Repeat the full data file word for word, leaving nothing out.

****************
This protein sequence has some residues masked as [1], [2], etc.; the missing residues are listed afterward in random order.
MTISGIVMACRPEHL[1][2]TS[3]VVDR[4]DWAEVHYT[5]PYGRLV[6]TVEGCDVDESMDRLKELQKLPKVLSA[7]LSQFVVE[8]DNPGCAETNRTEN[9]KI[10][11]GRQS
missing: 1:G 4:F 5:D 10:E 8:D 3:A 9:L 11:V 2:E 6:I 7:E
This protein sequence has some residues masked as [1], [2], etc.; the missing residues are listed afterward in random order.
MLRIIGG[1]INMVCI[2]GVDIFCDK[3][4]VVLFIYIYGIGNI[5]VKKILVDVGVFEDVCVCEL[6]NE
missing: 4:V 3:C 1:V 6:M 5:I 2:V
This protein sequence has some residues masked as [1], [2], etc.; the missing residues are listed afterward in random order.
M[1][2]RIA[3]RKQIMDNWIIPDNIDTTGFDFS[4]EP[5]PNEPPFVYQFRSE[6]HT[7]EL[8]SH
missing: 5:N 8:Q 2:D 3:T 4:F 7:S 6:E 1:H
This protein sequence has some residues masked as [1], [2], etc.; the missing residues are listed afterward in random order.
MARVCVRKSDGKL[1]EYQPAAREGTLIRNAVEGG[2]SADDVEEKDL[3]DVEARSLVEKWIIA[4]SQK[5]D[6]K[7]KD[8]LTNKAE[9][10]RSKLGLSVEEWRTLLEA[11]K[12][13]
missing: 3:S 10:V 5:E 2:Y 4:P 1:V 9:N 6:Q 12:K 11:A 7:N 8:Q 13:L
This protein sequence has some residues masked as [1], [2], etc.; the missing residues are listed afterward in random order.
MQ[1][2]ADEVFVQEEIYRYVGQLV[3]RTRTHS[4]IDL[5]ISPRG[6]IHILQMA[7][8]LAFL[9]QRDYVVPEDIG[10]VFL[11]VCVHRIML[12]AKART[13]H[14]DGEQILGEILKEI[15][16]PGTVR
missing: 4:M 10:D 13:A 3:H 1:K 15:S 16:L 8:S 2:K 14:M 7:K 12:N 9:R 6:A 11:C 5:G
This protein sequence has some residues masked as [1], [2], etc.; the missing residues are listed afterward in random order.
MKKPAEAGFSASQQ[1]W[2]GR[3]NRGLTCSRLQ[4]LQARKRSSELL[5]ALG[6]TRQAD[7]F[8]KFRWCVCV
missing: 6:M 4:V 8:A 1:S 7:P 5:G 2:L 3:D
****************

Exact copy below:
This protein sequence has some residues masked as [1], [2], etc.; the missing residues are listed afterward in random order.
MTISGIVMACRPEHL[1][2]TS[3]VVDR[4]DWAEVHYT[5]PYGRLV[6]TVEGCDVDESMDRLKELQKLPKVLSA[7]LSQFVVE[8]DNPGCAETNRTEN[9]KI[10][11]GRQS
missing: 1:G 4:F 5:D 10:E 8:D 3:A 9:L 11:V 2:E 6:I 7:E
This protein sequence has some residues masked as [1], [2], etc.; the missing residues are listed afterward in random order.
MLRIIGG[1]INMVCI[2]GVDIFCDK[3][4]VVLFIYIYGIGNI[5]VKKILVDVGVFEDVCVCEL[6]NE
missing: 4:V 3:C 1:V 6:M 5:I 2:V
This protein sequence has some residues masked as [1], [2], etc.; the missing residues are listed afterward in random order.
M[1][2]RIA[3]RKQIMDNWIIPDNIDTTGFDFS[4]EP[5]PNEPPFVYQFRSE[6]HT[7]EL[8]SH
missing: 5:N 8:Q 2:D 3:T 4:F 7:S 6:E 1:H
This protein sequence has some residues masked as [1], [2], etc.; the missing residues are listed afterward in random order.
MARVCVRKSDGKL[1]EYQPAAREGTLIRNAVEGG[2]SADDVEEKDL[3]DVEARSLVEKWIIA[4]SQK[5]D[6]K[7]KD[8]LTNKAE[9][10]RSKLGLSVEEWRTLLEA[11]K[12][13]
missing: 3:S 10:V 5:E 2:Y 4:P 1:V 9:N 6:Q 12:K 11:A 7:N 8:Q 13:L
This protein sequence has some residues masked as [1], [2], etc.; the missing residues are listed afterward in random order.
MQ[1][2]ADEVFVQEEIYRYVGQLV[3]RTRTHS[4]IDL[5]ISPRG[6]IHILQMA[7][8]LAFL[9]QRDYVVPEDIG[10]VFL[11]VCVHRIML[12]AKART[13]H[14]DGEQILGEILKEI[15][16]PGTVR
missing: 4:M 10:D 13:A 3:H 1:K 15:S 16:L 8:S 2:K 14:M 7:K 12:N 9:R 6:A 11:C 5:G
This protein sequence has some residues masked as [1], [2], etc.; the missing residues are listed afterward in random order.
MKKPAEAGFSASQQ[1]W[2]GR[3]NRGLTCSRLQ[4]LQARKRSSELL[5]ALG[6]TRQAD[7]F[8]KFRWCVCV
missing: 6:M 4:V 8:A 1:S 7:P 5:G 2:L 3:D